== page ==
Two big stories raced through Hollywood yesterday (though one was less discussed than you’d think). First, Sony Pictures Entertainment paid $65 million for a social networking site called Grouper. Second, Paramount ended its deal with Cruise/Wagner Productions. Neither of these things will likely affect you as you go about your daily business, but they’re fascinating to people like me.
The Grouper thing? Well, Sony had a few choices there. They could have built something for a lot less. A lot less. The technology is cheap and the video sharing market is wide open. Do not believe the hype about YouTube ruling the world. There is plenty of room for competition. You need to recall that YouTube is only now approaching its first birthday.
In essence, Sony paid the $65 mil for the site’s user base. Only time will tell if that’s a good investment. Grouper’s inherent design — desktop installation — could be a huge stumbling block for the Bored At Work Network. Corporations are tightening the screws there; while college kids are a massive audience, you need a wide open platform to capture the largest number of eyeballs.
Now to Cruise/Wagner. Last night, I heard a talking head suggest that this was a surprise to a lot of people. Uh huh. Only if you’ve been on another planet. The Cruise/Wagner deal was expensive for Paramount — in addition to funding the production company, Cruise/Wagner gets a cushy participation in their movies, and Tom Cruise earns a nice paycheck for his onscreen work. Then there’s the fact that Cruise has been on top for a long time. Sheer logic tells you that he’s not going to be there forever.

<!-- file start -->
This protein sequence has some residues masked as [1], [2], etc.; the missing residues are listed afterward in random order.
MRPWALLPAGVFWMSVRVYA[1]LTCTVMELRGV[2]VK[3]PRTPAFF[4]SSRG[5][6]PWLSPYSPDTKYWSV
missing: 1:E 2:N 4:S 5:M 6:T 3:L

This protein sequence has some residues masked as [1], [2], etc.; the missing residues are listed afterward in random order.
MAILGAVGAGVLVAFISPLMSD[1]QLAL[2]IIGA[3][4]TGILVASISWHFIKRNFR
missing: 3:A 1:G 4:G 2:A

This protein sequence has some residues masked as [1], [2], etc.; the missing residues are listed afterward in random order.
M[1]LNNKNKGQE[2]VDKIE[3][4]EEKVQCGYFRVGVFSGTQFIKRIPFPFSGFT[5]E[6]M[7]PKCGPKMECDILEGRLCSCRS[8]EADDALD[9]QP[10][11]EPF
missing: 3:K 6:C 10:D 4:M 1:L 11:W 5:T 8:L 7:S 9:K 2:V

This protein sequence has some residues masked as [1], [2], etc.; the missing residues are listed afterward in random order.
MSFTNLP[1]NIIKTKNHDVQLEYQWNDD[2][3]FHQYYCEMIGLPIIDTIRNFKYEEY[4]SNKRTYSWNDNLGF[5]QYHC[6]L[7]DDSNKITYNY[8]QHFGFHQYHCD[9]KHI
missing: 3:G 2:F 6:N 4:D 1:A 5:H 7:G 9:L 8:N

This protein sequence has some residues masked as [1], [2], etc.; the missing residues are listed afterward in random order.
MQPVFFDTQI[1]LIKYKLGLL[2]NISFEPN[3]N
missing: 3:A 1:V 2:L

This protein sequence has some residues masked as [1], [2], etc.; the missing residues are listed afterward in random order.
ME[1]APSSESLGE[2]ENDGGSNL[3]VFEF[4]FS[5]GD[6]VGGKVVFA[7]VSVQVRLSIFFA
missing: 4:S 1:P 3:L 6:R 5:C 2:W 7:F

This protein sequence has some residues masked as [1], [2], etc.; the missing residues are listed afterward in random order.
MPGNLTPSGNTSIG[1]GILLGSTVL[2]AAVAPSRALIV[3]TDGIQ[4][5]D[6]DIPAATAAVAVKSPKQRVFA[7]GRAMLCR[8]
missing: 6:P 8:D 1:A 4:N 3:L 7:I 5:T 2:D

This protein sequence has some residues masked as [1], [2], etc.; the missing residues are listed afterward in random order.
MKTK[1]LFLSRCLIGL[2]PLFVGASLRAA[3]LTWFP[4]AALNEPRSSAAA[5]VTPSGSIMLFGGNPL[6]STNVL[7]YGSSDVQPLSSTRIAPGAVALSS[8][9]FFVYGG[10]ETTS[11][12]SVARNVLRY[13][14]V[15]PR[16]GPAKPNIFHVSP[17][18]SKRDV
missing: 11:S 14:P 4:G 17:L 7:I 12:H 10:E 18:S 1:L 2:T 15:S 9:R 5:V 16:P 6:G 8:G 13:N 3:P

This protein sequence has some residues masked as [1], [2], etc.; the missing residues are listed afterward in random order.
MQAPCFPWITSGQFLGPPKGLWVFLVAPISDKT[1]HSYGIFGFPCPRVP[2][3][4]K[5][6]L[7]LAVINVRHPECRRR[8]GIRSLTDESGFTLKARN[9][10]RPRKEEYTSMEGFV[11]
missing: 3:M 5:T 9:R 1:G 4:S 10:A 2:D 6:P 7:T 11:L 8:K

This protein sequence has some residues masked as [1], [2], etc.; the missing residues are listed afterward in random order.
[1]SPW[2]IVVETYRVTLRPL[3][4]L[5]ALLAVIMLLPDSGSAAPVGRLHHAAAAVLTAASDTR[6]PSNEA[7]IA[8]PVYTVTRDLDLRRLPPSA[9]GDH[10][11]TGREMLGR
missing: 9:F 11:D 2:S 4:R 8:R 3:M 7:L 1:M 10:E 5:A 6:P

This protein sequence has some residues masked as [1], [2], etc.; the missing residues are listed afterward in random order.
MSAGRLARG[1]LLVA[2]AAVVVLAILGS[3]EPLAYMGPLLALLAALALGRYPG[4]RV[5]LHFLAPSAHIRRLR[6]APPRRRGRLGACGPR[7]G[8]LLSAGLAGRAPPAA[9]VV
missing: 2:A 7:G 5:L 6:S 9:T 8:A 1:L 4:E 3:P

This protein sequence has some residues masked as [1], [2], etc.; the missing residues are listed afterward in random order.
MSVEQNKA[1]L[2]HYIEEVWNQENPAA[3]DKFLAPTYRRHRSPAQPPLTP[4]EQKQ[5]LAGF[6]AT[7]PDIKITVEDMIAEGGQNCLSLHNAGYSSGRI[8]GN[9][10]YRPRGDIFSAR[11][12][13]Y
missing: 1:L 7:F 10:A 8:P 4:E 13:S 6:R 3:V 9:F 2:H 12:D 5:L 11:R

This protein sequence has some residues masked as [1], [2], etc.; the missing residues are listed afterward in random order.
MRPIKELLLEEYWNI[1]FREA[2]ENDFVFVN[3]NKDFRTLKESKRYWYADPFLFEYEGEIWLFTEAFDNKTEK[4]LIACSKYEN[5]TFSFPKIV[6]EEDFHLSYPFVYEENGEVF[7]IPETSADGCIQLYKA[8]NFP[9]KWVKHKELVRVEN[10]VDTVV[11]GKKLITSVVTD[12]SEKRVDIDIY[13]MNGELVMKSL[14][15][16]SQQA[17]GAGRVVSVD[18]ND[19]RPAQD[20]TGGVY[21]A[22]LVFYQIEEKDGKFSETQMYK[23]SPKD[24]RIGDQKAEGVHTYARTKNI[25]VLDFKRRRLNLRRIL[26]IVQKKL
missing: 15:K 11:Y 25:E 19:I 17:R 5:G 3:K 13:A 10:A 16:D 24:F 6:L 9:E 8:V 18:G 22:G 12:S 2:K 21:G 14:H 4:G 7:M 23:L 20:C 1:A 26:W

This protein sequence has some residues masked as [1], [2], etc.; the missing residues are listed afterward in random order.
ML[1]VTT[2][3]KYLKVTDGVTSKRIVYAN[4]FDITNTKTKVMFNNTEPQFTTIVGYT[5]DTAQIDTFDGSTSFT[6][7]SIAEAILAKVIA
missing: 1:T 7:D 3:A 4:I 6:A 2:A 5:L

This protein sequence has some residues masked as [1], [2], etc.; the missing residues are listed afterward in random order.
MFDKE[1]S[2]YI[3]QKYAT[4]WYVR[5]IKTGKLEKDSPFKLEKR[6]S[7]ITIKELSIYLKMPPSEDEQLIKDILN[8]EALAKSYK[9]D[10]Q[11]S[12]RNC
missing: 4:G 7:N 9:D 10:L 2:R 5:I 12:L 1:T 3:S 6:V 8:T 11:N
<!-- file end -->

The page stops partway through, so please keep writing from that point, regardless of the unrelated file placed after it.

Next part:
While Sumner Redstone cited Cruise’s exuberant behavior as a factor, going to so far as to suggest that it cost Paramount money (note: it’s not the movie, ever), the truth is that Hollywood is tightening its collective belt. Production costs have spiraled out of control, revenues haven’t.
Personally, I think all of this “blame the talent” activity is just a smokescreen. It’s easier to blame out-of-control costs than to accept that business-as-usual isn’t working the way it used to.
Thus we have one studio probably overpaying for technology that could have been developed in-house — and I fully acknowledge that had that happened, it would have been a branding disaster because that’s simply how corporations work — while another sheds a mega-bucks deal. I don’t see either move as evidence of a new Hollywood. If anything, it tells me that there’s still a lot of soul-searching to be done in H-Wood. And that’s going to be painful.